Root decay (caries). The same decay that happens to tooth enamel can happen to the root of the tooth. Root decay can lead to the need for a root canal, as well as cause infection and breakdown of surrounding tissues - including the bone.

Tooth loss. Nearly 1 in 5 adults aged 65 or older have lost all of their teeth. Complete tooth loss is twice as prevalent among adults aged 75 and older. Broken or missing teeth are a gateway to the tissues, vessels, nerves, and bone beneath. These are direct pathways to the ears, throat, heart, and brain. Therefore, if an infection occurs beneath the teeth, it could travel to any of those locations and cause hearing loss, problems swallowing, heart disease, and even irreversible angina (chest pain caused by reduced blood flow to the heart).

Uneven jaw bone. This is caused by broken or missing teeth that are not replaced, allowing the remaining teeth to drift and shift into open spaces, resulting in a crooked bite and eventually an uneven jaw. An uneven jaw can cause considerable discomfort or pain in the jaw, ears, and neck, as well as trigger headaches. It also causes problems with chewing and speaking and frequently leads to further dental damage.

Denture-induced stomatitis. This is inflammation of the tissue underlying dentures caused by ill-fitting dentures. It is often coupled with poor dental hygiene or a buildup of the fungus Candida albicans. It can be very painful, prevent eating and speaking, and lead to more serious oral health problems.

Thrush. Thrush is an overgrowth of the fungus Candida albicans. Thrush can cause great discomfort in the mouth, and make eating and drinking difficult. Untreated thrush can spread infection to other parts of the body, namely the lungs, liver, and skin.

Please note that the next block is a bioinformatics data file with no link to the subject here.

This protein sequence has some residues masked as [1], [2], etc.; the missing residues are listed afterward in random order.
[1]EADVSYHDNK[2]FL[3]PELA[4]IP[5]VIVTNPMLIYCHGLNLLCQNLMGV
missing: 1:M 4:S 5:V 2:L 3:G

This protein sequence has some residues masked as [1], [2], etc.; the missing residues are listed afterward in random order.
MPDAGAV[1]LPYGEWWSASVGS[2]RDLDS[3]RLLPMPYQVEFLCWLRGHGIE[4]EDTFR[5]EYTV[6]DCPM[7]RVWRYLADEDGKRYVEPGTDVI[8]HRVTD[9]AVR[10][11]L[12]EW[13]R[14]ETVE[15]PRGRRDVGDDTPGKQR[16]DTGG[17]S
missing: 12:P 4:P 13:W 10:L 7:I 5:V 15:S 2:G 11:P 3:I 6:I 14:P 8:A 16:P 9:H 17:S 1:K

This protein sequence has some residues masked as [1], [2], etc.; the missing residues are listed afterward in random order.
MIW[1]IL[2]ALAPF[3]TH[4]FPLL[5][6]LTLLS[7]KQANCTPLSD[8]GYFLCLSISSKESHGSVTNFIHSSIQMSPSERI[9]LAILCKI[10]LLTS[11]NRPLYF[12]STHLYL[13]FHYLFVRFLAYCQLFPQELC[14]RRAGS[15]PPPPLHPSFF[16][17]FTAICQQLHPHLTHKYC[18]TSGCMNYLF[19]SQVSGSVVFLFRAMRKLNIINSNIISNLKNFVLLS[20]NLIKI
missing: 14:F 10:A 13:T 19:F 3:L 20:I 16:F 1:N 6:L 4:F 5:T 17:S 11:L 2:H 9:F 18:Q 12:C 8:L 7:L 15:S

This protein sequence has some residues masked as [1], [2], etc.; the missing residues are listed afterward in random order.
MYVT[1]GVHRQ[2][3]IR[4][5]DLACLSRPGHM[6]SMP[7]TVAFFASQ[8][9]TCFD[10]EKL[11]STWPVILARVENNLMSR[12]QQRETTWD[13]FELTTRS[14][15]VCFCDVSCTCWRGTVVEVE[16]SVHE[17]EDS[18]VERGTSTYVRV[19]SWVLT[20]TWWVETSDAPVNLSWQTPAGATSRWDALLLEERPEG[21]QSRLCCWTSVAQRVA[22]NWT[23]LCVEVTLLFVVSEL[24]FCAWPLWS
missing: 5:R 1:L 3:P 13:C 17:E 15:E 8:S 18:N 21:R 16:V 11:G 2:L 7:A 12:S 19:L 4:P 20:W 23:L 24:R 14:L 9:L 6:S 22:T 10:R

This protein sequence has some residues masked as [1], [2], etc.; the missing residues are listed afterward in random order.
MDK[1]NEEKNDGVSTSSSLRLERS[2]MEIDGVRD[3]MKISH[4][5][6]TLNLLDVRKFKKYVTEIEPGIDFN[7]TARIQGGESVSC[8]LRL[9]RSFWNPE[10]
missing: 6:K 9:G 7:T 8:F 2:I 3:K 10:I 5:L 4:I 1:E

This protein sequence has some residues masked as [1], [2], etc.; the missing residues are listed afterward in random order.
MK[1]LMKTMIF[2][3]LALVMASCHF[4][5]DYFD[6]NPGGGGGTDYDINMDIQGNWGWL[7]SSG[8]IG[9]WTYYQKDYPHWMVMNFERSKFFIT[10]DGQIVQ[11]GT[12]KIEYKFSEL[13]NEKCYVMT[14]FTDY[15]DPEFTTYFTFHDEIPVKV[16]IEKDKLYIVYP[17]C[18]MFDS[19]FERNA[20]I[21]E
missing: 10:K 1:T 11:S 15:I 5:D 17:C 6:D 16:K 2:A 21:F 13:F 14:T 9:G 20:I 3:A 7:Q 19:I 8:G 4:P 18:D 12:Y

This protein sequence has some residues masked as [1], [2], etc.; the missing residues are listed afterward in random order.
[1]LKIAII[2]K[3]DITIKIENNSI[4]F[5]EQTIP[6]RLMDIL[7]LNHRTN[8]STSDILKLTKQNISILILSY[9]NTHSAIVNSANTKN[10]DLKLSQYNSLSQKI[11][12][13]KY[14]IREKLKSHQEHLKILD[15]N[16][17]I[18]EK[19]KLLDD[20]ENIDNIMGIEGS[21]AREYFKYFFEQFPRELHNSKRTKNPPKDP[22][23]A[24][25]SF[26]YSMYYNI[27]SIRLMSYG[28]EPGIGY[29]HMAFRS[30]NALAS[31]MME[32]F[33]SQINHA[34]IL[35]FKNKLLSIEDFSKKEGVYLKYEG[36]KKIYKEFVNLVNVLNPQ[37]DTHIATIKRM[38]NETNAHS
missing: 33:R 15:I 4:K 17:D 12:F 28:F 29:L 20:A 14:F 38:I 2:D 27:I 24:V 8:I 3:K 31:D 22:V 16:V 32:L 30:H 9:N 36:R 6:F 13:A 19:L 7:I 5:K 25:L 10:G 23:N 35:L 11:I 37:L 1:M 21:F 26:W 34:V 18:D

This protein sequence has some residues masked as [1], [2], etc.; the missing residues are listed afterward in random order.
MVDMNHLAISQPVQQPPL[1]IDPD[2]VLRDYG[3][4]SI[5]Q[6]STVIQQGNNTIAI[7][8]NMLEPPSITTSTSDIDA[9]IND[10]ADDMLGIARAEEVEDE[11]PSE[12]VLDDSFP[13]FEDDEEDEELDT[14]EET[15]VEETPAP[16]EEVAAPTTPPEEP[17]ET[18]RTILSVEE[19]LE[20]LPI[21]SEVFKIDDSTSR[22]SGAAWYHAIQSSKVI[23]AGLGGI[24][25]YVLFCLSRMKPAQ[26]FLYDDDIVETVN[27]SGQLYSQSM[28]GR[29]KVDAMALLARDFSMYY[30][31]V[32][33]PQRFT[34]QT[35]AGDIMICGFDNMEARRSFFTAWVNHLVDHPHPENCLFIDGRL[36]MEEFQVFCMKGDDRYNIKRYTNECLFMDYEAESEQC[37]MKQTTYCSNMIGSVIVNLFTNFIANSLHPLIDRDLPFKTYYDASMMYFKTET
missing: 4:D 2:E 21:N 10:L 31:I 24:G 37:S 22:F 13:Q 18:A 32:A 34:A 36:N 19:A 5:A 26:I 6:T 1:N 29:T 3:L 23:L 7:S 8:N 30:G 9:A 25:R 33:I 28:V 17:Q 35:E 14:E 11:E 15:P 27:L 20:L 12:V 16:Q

Oral cancer. Cancers of the mouth are primarily diagnosed in older adults (median age at diagnosis is 62 years). Older adults also suffer a higher risk of oral cancer because of their thinner, weakened oral mucosa (the moist, pink tissues lining the mouth and teeth).

Dental problems can also affect speech, which can be frustrating and upsetting for your loved one, as being understood is an important part of their quality of life.

Effects on eating

Poor oral health, especially decayed, broken, or missing teeth can cause difficulties with chewing or swallowing, leading to poor nutrition and aspiration risk (liquids or foods pass into the lungs).

And probably most important to our loved ones... Poor dental care can prevent them from enjoying their favorite foods. It takes healthy teeth and gums to chew and break down meats, fibrous foods (most fruits and vegetables), and crunchy snacks.

Oral changes

If your loved one is having problems, do not wait to go to the dentist. Get your loved one checked if any of these symptoms persist for 2 weeks or more.

  • A spot in the mouth, on the lip, or in the throat that feels uncomfortable or sore

  • A lump or thick area in the mouth, on the lip, or in the throat

  • A white or red patch in the mouth

  • Trouble chewing, swallowing, or moving the jaw or tongue

  • Numbness in the tongue or mouth

  • Swelling in the jaw

  • Pain in one ear without hearing loss

Your loved one should be seeing a dentist at least once a year, preferably twice (every 6 months).

RESOURCES

American Dental Association (ADA)

CDC

Harvard Medical School

Health in Aging (*contains a great list of DON'Ts and DOs)

Leung, K. C-M., & Chu, C-H. (2023). Dental care for older adults. International Journal of Environmental Research and Public Health, 20(1), 214. doi: 10.3390/ijerph20010214

Medicare

Oral Health Foundation

US DHHS Office of Disease Prevention and Health Promotion (OASH)

No content in this app, regardless of date, should ever be used as a substitute for direct medical advice from your doctor or other qualified clinician.